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Carol Shih / Sunset Publishing

We’ll admit it: here at Sunset, we love to play with our food. Whether we’re crafting cocktails or perfecting pie crust, studying sugar cookies or butterflying the Thanksgiving turkey, we are always experimenting, always tinkering.

So as you can imagine, we love trying out new recipes. Back in November last year, we decided to share our delicious discoveries through the Sunset Cookbook Club. Every so often, a group of Sunset staffers chooses one or more inspiring cookbooks by Western authors and we…cook the books! Each of us makes one recipe, and then shares his or her results here on Westphoria.

This summer, we chose Heather Hardison’s Homegrown: Illustrated Bites From Your Garden to Your Table. Hardison lives in Berkeley, has an edible garden, and creates the winsome blog Illustrated Bites, for which she draws a lot of the meals she makes at home. Her book is just right for us backyard-gardening Westerners, and for anyone who loves to “eat fresh and eat local”—the food mantra that, Hardison says, she’s completely smitten with.

We thoroughly agree with Hardison's feelings about cooking and gardening. Here’s what she writes in her introduction to the book: “When I have a busy week of being buried in endless tasks, when I feel like every free second is spent checking my phone, the anxiety and stress starts wearing on me in a deep way. Getting my hands dirty in the kitchen or the garden has a way of melting that stress away…I won’t argue that we should all give up going to the grocery store and strive to be completely self-sufficient, but I do know that gardening and home cooking foster a mindfulness and calm that we all could use.” Hear, hear!

Through friendly, encouraging advice and drawings, Hardison shows us how to plant and then cook more than two dozen different crops. If you’ve never before planted seeds, or trellised a pea vine, you may suddenly find yourself doing just those things, Homegrown in hand, because she makes it seem like Not a Big Deal. A few of us at Sunset actually grew our own crops for this edition of Cookbook Club; others will be visiting the farmers’ market to make our recipes.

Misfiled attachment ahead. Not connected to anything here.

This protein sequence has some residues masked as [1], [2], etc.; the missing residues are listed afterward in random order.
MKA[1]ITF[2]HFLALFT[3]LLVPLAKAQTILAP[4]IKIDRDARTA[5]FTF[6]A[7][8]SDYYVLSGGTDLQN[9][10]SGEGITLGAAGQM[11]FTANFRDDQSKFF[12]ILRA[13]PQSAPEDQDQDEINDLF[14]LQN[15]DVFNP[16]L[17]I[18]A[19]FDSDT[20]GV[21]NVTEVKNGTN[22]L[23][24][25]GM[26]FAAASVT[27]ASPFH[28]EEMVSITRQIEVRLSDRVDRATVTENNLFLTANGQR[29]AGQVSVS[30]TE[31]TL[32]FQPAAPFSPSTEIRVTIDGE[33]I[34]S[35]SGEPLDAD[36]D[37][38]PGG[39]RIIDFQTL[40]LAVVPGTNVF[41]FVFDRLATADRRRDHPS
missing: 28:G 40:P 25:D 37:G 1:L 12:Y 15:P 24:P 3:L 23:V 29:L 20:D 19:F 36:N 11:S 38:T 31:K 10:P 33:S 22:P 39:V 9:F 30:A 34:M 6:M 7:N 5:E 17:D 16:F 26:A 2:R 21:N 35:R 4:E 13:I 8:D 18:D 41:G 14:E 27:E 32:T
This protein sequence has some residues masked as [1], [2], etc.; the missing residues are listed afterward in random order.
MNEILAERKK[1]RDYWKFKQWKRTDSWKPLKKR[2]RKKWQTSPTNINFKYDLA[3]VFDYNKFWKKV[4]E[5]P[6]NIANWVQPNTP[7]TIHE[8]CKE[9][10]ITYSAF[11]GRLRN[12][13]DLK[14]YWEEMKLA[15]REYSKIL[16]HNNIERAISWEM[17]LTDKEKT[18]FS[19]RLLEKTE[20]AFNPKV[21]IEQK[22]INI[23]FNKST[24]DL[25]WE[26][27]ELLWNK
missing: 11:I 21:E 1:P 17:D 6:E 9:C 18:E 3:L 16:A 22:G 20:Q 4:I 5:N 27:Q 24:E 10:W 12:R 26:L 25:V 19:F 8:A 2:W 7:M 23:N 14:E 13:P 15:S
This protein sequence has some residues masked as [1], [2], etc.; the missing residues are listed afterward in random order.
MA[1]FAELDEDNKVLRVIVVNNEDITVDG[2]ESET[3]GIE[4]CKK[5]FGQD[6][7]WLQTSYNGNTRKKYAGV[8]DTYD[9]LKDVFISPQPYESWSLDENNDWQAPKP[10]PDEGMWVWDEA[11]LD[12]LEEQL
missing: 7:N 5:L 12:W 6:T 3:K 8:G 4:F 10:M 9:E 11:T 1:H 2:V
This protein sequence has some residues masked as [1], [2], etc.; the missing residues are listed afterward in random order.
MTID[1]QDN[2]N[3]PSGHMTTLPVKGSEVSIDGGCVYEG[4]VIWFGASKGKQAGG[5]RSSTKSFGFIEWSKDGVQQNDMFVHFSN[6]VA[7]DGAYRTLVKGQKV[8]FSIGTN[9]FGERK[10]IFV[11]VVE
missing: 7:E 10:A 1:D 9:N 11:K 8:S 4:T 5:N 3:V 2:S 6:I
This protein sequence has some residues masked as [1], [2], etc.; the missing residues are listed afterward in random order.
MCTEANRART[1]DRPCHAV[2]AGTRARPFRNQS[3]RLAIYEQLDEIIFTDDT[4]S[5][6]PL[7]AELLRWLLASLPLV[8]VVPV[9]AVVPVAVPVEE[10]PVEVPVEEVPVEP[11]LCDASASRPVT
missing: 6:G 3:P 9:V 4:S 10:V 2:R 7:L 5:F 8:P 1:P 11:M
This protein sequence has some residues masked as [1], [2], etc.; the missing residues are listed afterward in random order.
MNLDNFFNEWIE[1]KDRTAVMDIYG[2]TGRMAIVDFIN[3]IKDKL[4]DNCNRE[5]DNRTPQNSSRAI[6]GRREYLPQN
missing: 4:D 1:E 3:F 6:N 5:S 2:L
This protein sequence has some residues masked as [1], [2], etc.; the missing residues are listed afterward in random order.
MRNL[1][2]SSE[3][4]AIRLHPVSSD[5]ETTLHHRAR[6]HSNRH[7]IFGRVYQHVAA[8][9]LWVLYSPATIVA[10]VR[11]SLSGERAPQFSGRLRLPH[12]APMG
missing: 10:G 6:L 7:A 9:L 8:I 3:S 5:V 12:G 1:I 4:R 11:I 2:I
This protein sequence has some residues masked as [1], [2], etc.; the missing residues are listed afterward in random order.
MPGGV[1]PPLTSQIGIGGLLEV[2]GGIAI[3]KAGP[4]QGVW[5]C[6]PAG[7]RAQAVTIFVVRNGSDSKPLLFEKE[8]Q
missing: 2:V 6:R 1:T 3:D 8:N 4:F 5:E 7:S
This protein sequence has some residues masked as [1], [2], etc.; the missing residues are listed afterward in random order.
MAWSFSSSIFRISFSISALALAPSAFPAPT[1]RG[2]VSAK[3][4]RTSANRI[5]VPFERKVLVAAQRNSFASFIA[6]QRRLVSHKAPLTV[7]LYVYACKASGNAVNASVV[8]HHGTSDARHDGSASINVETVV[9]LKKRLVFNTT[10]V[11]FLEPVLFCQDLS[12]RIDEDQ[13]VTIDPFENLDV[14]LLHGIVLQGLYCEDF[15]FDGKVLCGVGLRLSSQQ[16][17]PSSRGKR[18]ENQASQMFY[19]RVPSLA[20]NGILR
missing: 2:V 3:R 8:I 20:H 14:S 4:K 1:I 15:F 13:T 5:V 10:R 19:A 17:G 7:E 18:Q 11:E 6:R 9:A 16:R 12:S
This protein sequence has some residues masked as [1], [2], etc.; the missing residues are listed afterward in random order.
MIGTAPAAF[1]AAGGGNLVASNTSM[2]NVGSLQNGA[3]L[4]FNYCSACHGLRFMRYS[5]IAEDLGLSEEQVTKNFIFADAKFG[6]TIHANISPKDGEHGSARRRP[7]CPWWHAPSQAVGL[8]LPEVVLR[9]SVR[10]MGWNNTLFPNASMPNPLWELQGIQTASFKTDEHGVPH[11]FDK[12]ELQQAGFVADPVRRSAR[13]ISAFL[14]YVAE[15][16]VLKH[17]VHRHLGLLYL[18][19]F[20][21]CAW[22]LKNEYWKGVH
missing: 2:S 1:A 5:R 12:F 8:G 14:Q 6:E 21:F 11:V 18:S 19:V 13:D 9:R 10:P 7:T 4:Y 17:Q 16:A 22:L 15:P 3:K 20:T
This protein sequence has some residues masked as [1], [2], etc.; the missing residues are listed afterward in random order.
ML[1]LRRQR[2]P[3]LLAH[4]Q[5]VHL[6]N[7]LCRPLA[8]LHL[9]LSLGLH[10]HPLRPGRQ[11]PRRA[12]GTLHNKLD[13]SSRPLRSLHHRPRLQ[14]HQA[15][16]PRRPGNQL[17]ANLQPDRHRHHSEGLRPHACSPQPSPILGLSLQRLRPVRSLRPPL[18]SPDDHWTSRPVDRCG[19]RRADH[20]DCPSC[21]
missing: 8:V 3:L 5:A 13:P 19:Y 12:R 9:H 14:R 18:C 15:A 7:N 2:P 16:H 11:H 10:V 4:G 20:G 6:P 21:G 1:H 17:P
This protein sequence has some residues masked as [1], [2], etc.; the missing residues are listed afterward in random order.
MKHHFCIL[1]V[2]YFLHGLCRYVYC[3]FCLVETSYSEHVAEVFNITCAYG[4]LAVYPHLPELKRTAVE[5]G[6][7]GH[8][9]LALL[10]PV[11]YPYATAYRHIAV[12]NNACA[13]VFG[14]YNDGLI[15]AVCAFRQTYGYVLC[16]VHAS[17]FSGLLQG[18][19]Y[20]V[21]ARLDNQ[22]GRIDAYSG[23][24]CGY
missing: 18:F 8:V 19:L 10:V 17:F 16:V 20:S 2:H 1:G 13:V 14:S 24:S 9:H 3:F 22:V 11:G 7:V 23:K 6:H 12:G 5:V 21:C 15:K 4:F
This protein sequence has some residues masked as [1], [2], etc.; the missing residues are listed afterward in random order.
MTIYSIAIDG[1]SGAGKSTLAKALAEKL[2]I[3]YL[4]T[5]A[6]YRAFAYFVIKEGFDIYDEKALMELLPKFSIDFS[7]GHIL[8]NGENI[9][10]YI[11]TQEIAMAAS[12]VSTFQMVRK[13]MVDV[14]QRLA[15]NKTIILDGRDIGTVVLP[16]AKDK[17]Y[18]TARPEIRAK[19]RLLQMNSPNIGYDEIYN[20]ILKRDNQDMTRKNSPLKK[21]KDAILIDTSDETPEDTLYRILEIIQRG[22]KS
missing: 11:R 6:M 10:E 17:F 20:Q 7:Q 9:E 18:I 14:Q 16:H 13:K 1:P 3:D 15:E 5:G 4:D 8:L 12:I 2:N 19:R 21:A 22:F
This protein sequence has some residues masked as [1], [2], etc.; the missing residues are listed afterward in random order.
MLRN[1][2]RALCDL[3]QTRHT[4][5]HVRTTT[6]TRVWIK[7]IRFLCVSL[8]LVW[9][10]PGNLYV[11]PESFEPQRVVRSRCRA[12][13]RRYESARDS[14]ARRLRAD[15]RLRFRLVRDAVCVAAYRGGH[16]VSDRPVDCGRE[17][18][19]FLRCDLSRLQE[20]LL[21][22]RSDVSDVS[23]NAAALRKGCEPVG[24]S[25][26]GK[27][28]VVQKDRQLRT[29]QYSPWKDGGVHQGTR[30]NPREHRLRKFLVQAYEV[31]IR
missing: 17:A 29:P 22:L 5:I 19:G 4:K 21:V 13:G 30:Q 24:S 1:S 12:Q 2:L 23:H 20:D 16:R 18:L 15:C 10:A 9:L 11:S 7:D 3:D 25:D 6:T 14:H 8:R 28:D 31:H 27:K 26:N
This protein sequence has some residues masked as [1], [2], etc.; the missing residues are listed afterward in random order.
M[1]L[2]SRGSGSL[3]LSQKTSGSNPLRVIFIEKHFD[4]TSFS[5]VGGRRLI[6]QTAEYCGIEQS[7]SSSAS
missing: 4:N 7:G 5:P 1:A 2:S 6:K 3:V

Together, over the next week or so, we’re going to cook the entire summer chapter. First up: a garden-to-table staple—pesto! (Ours has a twist.)


 

A little recap of last month’s Sunset Cookbook Club. We explored the art of outdoor dining with Marnie Hanel, Andrea Slonecker, and Jen Stevenson’s The Picnic.

*Editorial Assistant—and hummus aficionado—Jane Chertoff applied her talents to Shocking Pink Beet Hummus…and loved the tasty results.

*Senior Travel Editor Andrea Minarcek discovered that Quickle Pickles really are quick-le to make—and delicious (and gift-worthy) to boot.

*Deputy Editor Miranda Crowell fell hard for the unique combination of flavors and textures in the Farro Tricolore with Balsamic-Fig Dressing, an appealing grain salad.

*Senior Web Editor Jessica Mordo, intrigued by the Japanese Potato Salad, investigated this picnic-staple-with-a-twist.

*Home Editor Joanna Linberg, a salad connoisseur, spent 30 minutes peeling carrots to bring us the beautiful Rainbow Carrots with Smoky Paprika Vinaigrette.

*Associate Art Director Soni Obinger learned new tomato tricks while making the highly addicting Blue Ribbon Tomato Pie.

*Digital Editions Managing Editor Erika Ehmsen took a stab at cooking with raw shrimp and whole stalks of lemongrass, to make tasty Vietnamese Noodle Bowls with Grilled Shrimp.

*Associate Garden Editor Lauren Dunec Hoang, a lemon curd lover, whipped up scrumptious Lemon Lavender Cream Pots—a perfect treat for the end of our picnic.


 

Come into our kitchens! Leave comments on our posts, or share notes and photos from your own kitchen on Facebook, Twitter (@SunsetMag), or Instagram (@SunsetMag) using #SunsetCookbookClub.

Want more ideas for great seasonal eats? Check out these dishes, where seasonal produce stars. And, if we've inspired you to grow your own, stop by our handy guide to edible gardening.

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